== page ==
Avoid Shortcuts and Get-Rich-Quick Schemes

  • Proverbs 14:23 – “In all toil there is profit, but mere talk tends only to poverty.”
  • Proverbs 15:16 – “Better is a little with the fear of the LORD than great treasure and trouble with it.”
  • Proverbs 16:8 – “Better is a little with righteousness than great revenues with injustice.”
  • Proverbs 28:6 – “Better a poor man who walks in his integrity than a rich man who is crooked in his ways.”
  • Proverbs 28:19 – “Whoever works his land will have plenty of bread, but he who follows worthless pursuits will have plenty of poverty.”

Work Hard, Don’t Be Lazy

  • Proverbs 10:4 – “A slack hand causes poverty, but the hand of the diligent makes rich.”
  • Proverbs 19:15 – “Slothfulness casts into a deep sleep, and an idle person will suffer hunger.”
  • Proverbs 12:24 – “The hand of the diligent will rule, while the slothful will be put to forced labor.”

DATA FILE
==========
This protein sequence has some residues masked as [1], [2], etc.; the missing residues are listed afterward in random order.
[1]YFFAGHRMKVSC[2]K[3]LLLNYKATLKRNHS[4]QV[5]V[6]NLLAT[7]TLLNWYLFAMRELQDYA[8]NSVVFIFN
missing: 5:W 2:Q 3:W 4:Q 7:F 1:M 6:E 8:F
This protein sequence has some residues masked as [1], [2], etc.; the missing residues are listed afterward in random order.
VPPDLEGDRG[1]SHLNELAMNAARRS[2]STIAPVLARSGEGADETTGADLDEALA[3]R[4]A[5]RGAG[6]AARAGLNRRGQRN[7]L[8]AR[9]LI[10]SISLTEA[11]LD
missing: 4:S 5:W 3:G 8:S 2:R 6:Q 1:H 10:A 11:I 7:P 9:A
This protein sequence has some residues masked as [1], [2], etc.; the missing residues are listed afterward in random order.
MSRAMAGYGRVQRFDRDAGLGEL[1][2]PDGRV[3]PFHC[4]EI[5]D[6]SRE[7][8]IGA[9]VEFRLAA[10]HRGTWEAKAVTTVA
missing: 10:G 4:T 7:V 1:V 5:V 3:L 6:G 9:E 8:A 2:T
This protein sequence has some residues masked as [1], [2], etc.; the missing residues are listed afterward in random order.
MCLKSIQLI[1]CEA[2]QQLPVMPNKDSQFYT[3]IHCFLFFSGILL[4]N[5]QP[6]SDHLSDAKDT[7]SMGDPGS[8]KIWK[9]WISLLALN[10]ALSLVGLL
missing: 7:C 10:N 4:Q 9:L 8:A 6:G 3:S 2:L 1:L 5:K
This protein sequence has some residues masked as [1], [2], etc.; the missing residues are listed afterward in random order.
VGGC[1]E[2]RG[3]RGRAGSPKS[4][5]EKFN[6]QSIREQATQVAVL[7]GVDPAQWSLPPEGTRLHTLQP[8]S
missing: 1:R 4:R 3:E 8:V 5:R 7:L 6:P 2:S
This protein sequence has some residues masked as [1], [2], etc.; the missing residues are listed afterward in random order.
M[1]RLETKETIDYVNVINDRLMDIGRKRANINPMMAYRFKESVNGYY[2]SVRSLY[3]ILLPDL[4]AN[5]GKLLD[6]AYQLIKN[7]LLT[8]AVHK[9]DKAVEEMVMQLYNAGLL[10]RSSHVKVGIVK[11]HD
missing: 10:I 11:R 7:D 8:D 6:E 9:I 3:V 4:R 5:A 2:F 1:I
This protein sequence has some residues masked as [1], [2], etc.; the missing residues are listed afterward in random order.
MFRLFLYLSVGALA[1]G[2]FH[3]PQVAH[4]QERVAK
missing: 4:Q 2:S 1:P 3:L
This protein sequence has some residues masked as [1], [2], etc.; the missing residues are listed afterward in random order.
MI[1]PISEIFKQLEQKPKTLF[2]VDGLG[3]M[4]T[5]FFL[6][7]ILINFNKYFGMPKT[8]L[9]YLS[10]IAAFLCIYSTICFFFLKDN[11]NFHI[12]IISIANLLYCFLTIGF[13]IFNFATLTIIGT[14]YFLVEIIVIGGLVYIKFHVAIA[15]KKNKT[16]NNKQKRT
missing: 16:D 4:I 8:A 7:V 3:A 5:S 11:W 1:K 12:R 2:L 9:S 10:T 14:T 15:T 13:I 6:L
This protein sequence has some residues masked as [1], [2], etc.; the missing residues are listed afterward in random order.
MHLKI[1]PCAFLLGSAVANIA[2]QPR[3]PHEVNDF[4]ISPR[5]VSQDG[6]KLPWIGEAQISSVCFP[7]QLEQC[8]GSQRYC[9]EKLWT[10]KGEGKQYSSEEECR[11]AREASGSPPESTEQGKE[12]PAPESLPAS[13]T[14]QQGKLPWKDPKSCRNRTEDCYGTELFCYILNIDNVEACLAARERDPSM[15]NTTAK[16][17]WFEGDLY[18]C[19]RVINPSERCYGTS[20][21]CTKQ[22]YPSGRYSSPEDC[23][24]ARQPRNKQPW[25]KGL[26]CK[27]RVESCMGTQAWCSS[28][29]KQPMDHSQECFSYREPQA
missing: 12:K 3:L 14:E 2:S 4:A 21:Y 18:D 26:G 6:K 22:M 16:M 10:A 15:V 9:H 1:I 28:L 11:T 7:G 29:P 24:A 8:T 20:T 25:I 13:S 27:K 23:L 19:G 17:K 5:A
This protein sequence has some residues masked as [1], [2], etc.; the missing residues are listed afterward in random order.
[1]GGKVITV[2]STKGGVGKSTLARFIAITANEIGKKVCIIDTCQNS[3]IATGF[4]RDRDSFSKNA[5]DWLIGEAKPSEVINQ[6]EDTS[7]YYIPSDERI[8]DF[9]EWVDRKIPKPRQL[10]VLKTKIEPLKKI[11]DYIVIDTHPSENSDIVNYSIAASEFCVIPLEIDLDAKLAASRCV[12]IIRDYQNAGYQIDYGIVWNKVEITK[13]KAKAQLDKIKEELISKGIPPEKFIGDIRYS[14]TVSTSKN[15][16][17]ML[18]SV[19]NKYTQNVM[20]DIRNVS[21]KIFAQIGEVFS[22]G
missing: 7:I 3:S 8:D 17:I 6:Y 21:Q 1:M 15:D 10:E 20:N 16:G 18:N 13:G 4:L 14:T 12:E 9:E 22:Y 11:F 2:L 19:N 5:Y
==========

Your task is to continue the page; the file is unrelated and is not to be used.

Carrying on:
• Proverbs 13:4 – “The soul of the sluggard craves and gets nothing, while the soul of the diligent is richly supplied.”
  • Proverbs 22:13 – “The sluggard says, ‘There is a lion outside! I shall be killed in the streets!’”
  • Ecclesiastes 9:10 – “Whatever your hand finds to do, do it with all your might, for there is no work or thought or knowledge or wisdom in Sheol, to which you are going.”
  • 2 Thessalonians 3:10–11 – “For even when we were with you, we would give you this command: If anyone is not willing to work, let him not eat. For we hear that some among you walk in idleness, not busy at work, but busybodies.”

Humbly Serve Your Boss Well

  • Proverbs 27:18 – “Whoever tends a fig tree will eat its fruit, and he who guards his master will be honored.”

All You Accomplish Is by God’s Grace

  • 1 Corinthians 15:10 – “But by the grace of God I am what I am, and his grace toward me was not in vain. On the contrary, I worked harder than any of them, though it was not I, but the grace of God that is with me.”


By reading, reflecting, and praying through God’s Word, you will find the Holy Spirit changing your desire for work and see him help you become a better employee, boss, and worker. When you do this, others see, and you are a good witness for Jesus and for what work can and should be.